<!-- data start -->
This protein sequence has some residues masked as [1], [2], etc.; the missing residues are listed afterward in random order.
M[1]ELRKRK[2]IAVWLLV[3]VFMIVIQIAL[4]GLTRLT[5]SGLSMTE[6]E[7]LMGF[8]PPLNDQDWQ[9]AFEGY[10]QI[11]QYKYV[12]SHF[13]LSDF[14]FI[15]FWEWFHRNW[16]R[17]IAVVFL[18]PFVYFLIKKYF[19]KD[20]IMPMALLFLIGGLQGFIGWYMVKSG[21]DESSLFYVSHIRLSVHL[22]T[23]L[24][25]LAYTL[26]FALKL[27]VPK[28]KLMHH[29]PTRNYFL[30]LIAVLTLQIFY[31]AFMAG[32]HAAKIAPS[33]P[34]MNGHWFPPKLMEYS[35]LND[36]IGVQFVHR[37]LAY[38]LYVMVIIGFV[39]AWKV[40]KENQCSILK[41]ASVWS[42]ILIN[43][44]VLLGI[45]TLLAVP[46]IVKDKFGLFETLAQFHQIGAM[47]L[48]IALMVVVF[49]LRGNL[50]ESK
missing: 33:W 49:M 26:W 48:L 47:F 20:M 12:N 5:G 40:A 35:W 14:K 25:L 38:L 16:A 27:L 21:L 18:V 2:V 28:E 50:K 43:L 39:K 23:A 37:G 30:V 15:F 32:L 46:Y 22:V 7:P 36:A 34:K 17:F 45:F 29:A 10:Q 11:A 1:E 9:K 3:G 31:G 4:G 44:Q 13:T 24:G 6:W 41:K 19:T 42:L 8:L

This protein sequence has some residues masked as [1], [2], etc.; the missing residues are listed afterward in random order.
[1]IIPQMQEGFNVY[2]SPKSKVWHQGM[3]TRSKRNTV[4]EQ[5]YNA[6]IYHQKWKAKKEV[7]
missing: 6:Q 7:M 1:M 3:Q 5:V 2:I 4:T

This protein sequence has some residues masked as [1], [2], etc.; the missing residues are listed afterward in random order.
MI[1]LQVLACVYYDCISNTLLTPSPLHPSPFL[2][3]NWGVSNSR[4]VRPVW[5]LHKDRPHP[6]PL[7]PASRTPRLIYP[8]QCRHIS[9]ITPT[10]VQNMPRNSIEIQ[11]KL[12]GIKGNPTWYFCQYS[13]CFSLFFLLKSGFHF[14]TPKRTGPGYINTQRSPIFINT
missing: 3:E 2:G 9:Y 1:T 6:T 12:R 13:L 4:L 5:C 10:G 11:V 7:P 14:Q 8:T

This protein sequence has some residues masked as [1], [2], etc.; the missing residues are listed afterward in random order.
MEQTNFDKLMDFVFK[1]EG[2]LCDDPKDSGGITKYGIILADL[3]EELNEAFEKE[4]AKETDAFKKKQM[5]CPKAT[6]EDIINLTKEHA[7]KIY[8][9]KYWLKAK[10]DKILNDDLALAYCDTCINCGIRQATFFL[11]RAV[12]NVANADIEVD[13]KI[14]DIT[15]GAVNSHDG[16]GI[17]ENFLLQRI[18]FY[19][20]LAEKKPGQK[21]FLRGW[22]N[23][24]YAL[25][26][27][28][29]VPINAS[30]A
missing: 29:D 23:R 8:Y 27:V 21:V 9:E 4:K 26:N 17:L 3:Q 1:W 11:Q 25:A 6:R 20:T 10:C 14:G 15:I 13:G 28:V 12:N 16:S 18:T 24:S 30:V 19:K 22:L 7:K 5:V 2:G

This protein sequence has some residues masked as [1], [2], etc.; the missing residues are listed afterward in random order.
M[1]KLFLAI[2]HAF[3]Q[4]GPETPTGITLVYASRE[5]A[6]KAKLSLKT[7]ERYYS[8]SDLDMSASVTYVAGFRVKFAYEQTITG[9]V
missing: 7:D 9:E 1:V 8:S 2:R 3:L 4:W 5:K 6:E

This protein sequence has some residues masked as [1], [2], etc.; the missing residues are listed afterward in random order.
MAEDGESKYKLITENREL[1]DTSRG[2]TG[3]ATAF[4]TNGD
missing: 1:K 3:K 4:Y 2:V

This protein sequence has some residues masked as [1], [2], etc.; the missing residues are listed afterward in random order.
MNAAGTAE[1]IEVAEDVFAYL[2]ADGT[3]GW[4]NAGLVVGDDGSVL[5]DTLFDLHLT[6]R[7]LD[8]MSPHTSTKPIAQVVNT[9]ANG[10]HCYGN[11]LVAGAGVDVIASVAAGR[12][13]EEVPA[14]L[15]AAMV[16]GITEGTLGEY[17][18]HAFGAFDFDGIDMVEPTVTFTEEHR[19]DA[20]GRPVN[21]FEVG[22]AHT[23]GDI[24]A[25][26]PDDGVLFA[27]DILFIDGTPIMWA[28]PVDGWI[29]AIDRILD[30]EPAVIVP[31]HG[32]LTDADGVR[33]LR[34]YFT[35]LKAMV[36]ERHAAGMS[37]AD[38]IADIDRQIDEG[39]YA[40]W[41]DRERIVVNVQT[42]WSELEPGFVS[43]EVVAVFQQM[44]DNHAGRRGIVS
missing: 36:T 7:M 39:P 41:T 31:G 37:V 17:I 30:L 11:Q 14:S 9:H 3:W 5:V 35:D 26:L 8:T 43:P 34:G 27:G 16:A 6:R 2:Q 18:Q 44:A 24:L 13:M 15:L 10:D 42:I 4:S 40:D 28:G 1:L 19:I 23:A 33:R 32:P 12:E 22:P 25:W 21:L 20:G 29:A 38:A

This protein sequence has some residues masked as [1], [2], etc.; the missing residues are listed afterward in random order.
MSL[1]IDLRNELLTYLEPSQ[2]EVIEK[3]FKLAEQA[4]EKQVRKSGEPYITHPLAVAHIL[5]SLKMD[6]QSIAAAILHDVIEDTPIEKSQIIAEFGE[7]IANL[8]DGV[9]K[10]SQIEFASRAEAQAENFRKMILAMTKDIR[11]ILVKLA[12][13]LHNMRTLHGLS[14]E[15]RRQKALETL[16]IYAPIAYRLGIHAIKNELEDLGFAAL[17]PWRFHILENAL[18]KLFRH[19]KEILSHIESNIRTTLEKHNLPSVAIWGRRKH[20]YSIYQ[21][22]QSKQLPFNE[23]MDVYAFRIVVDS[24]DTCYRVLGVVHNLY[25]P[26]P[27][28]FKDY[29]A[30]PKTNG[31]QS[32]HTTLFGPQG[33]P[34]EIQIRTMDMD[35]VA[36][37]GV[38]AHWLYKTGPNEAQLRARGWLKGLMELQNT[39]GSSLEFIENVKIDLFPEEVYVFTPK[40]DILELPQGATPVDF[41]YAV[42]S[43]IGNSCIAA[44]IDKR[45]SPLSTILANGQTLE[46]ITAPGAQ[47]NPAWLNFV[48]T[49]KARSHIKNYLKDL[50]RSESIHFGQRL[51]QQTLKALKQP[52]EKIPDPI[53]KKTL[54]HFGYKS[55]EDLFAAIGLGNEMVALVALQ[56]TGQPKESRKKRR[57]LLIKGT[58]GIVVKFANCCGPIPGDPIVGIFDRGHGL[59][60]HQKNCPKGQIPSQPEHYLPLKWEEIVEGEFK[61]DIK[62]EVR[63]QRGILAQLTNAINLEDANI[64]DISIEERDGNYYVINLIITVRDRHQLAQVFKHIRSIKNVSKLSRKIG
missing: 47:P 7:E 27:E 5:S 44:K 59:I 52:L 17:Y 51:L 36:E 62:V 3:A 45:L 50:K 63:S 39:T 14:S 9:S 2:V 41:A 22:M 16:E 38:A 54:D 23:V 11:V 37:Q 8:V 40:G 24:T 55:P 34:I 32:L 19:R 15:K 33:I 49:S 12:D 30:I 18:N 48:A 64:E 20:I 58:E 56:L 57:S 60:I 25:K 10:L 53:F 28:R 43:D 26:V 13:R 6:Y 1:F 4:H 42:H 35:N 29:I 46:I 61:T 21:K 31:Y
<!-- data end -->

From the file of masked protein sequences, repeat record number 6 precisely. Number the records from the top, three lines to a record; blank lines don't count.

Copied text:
This protein sequence has some residues masked as [1], [2], etc.; the missing residues are listed afterward in random order.
MAEDGESKYKLITENREL[1]DTSRG[2]TG[3]ATAF[4]TNGD
missing: 1:K 3:K 4:Y 2:V